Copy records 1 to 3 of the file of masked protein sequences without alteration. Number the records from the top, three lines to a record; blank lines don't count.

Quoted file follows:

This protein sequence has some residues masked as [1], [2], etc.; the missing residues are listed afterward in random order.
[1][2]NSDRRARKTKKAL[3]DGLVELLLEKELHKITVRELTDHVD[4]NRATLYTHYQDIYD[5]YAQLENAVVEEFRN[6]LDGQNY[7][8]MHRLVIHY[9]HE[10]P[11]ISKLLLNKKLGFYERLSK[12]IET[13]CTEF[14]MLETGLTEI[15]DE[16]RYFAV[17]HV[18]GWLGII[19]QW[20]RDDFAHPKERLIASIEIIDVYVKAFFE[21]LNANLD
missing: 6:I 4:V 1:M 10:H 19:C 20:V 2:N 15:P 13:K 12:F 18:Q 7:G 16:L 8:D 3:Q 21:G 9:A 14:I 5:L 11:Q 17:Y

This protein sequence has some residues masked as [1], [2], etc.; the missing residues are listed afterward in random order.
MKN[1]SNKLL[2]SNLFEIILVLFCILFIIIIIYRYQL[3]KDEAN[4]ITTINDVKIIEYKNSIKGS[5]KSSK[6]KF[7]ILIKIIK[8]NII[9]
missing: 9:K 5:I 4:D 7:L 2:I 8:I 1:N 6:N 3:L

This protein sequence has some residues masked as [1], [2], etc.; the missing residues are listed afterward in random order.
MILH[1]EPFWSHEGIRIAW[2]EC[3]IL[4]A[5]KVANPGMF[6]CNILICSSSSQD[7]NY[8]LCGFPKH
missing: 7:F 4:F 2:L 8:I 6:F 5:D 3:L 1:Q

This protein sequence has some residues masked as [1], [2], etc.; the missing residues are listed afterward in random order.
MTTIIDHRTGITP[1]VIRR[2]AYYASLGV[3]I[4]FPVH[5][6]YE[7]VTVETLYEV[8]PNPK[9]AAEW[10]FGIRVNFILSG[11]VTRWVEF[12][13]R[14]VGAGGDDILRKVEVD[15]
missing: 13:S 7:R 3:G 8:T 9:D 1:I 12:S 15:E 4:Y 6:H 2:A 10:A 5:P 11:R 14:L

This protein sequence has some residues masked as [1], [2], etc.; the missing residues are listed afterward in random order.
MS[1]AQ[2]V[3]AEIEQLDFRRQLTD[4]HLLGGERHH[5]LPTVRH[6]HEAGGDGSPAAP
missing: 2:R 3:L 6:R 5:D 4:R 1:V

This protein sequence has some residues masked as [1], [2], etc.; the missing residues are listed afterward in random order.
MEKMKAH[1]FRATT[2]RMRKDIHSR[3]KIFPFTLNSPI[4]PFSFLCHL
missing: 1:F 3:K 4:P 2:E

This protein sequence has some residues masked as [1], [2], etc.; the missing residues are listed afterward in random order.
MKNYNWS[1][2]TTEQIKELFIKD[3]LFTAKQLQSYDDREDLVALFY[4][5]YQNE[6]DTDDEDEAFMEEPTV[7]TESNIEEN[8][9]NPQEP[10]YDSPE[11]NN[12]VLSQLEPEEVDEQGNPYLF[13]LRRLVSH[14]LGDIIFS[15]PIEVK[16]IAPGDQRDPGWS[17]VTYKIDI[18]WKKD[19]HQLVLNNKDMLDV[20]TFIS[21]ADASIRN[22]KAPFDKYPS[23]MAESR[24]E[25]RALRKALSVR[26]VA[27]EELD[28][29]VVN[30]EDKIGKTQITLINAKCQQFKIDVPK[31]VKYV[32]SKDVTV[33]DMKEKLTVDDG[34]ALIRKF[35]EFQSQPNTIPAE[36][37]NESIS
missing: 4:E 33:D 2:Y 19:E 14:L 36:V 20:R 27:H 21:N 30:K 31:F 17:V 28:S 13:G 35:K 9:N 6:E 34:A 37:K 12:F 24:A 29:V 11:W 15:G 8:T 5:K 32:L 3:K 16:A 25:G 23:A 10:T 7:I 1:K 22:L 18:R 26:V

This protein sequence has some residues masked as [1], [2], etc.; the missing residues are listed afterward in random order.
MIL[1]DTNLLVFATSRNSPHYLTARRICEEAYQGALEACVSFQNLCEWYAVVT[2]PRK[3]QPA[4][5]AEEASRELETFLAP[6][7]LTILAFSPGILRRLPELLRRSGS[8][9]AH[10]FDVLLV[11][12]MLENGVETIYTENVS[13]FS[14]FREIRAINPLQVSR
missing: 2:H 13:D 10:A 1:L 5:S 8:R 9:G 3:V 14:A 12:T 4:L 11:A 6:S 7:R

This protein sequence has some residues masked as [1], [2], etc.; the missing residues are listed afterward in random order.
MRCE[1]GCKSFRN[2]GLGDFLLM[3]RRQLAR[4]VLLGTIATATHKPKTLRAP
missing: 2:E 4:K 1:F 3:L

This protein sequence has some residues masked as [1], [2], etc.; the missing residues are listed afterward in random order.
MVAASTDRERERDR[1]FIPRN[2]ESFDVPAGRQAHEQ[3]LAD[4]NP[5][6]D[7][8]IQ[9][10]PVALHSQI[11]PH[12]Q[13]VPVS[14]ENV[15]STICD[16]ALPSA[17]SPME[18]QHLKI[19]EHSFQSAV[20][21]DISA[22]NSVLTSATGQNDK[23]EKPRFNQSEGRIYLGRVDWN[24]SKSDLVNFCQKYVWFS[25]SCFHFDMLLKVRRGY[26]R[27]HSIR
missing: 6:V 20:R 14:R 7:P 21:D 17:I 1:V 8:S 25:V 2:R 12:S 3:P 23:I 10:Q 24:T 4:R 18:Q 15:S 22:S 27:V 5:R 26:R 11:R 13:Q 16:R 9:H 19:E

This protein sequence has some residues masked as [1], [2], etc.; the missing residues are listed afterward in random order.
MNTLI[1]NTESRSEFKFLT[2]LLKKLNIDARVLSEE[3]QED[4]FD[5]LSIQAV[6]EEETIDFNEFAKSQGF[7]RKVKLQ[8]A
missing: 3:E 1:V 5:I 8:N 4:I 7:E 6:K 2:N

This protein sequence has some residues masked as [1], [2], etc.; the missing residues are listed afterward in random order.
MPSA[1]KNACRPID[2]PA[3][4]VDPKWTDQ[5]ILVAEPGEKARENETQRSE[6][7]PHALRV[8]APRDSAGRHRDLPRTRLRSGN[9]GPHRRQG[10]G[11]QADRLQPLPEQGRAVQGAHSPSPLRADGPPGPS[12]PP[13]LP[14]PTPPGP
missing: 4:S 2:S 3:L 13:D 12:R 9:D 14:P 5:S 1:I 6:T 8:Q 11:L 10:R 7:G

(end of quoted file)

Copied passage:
This protein sequence has some residues masked as [1], [2], etc.; the missing residues are listed afterward in random order.
[1][2]NSDRRARKTKKAL[3]DGLVELLLEKELHKITVRELTDHVD[4]NRATLYTHYQDIYD[5]YAQLENAVVEEFRN[6]LDGQNY[7][8]MHRLVIHY[9]HE[10]P[11]ISKLLLNKKLGFYERLSK[12]IET[13]CTEF[14]MLETGLTEI[15]DE[16]RYFAV[17]HV[18]GWLGII[19]QW[20]RDDFAHPKERLIASIEIIDVYVKAFFE[21]LNANLD
missing: 6:I 4:V 1:M 10:H 19:C 20:V 2:N 15:P 13:K 12:F 18:Q 7:G 16:L 8:D 3:Q 21:G 9:A 14:I 5:L 11:Q 17:Y

This protein sequence has some residues masked as [1], [2], etc.; the missing residues are listed afterward in random order.
MKN[1]SNKLL[2]SNLFEIILVLFCILFIIIIIYRYQL[3]KDEAN[4]ITTINDVKIIEYKNSIKGS[5]KSSK[6]KF[7]ILIKIIK[8]NII[9]
missing: 9:K 5:I 4:D 7:L 2:I 8:I 1:N 6:N 3:L

This protein sequence has some residues masked as [1], [2], etc.; the missing residues are listed afterward in random order.
MILH[1]EPFWSHEGIRIAW[2]EC[3]IL[4]A[5]KVANPGMF[6]CNILICSSSSQD[7]NY[8]LCGFPKH
missing: 7:F 4:F 2:L 8:I 6:F 5:D 3:L 1:Q